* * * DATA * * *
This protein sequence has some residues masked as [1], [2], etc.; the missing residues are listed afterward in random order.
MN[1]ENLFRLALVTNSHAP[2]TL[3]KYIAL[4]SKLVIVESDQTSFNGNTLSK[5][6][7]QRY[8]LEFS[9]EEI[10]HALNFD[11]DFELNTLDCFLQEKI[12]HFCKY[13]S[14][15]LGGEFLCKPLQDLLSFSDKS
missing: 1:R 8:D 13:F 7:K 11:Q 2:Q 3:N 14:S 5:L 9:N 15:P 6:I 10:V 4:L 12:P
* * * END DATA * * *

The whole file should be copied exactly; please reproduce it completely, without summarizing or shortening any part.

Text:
This protein sequence has some residues masked as [1], [2], etc.; the missing residues are listed afterward in random order.
MN[1]ENLFRLALVTNSHAP[2]TL[3]KYIAL[4]SKLVIVESDQTSFNGNTLSK[5][6][7]QRY[8]LEFS[9]EEI[10]HALNFD[11]DFELNTLDCFLQEKI[12]HFCKY[13]S[14][15]LGGEFLCKPLQDLLSFSDKS
missing: 1:R 8:D 13:F 7:K 11:Q 2:Q 3:N 14:S 5:L 9:N 15:P 6:I 10:V 4:L 12:P